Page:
I Smell Gas in the House
What to do if you detect a gas smell in the house
Propane smells like rotten eggs, a skunk’s spray or a dead animal. Propane manufacturers add this smell to help alert customers to propane leaks. (Note: If you have someone living in your household with a diminished sense of smell, such as an elderly relative, etc., consider purchasing a propane gas detector as an additional measure of security.)
If you ever smell propane in your home, do this:
- No flames or sparks: immediately put out all smoking materials and other open flames.
- Leave the area immediately: Get everyone out of the building or area where you suspect gas is leaking.
- Shut off the gas: If possible, shut off the main gas supply valve on your propane tank. To close the valve, turn it to the right (clockwise).
- Report the leak: Call us from a safe distance from your house. You should also call 911 to report the leak.
- Stand back: Do not return to the house or area until we determine that it is safe to go back inside
- Get your system checked: Before your system is put back into service, we will need to do a system check (leak test) to ensure that your system is in safe working order.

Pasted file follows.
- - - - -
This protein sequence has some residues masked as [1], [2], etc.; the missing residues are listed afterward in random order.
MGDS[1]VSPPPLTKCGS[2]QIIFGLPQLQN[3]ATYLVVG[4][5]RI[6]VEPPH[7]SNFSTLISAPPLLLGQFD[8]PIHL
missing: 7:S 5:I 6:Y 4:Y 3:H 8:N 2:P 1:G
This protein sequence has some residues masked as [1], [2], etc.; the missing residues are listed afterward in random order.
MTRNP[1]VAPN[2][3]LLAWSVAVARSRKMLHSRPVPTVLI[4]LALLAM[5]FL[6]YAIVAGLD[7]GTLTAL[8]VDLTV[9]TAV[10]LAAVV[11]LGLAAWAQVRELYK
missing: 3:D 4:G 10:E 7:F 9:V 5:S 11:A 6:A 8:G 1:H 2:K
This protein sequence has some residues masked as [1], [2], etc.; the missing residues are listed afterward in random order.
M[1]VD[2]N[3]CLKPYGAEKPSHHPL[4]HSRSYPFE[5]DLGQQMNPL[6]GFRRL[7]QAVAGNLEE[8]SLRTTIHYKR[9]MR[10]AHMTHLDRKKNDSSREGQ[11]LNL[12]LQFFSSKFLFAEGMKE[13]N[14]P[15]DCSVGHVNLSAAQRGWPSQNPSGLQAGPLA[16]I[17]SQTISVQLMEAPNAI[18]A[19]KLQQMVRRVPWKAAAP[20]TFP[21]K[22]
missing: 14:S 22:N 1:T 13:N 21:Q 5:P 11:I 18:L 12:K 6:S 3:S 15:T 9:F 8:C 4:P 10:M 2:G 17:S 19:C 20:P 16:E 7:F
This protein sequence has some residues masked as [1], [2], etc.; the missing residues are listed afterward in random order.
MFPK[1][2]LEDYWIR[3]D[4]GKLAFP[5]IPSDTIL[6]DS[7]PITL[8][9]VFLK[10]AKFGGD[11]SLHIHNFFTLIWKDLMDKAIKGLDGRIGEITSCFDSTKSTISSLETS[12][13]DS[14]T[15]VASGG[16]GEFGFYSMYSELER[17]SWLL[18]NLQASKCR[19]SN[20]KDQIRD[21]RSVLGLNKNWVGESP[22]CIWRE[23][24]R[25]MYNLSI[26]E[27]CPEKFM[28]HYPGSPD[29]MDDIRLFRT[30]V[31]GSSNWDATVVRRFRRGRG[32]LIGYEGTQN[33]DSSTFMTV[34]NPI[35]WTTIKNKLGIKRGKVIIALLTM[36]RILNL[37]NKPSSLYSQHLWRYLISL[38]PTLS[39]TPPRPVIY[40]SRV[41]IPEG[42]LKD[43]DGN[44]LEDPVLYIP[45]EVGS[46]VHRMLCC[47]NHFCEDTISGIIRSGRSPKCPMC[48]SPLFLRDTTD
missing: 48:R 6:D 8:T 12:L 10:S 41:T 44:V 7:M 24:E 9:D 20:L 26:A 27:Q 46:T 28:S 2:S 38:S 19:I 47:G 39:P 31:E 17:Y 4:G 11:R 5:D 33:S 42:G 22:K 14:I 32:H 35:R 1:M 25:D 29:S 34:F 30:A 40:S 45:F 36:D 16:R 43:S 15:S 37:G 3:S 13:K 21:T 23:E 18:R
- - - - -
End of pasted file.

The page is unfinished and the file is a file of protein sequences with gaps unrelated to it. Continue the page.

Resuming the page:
Other propane safety tips
- When appliances operate properly, propane burns with a blue flame. If you see yellow flames — or notice significant amounts of soot on any equipment — the gas may not be burning completely. This can create carbon monoxide – a colorless, odorless and toxic gas. Arrange for service if you notice a yellow flame or soot on your appliances.
- Regularly check the vents of your appliances to make sure combustion gases flow unobstructed to the outdoors. Sometimes insects, birds and small animals build nests in vent pipes. Snow and ice can also cause obstructions.
- If you need to move an appliance, be careful not to damage the gas connector. Older connectors can easily crack if twisted, which can lead to a gas leak.
For more information about propane safety, please contact us or call our office.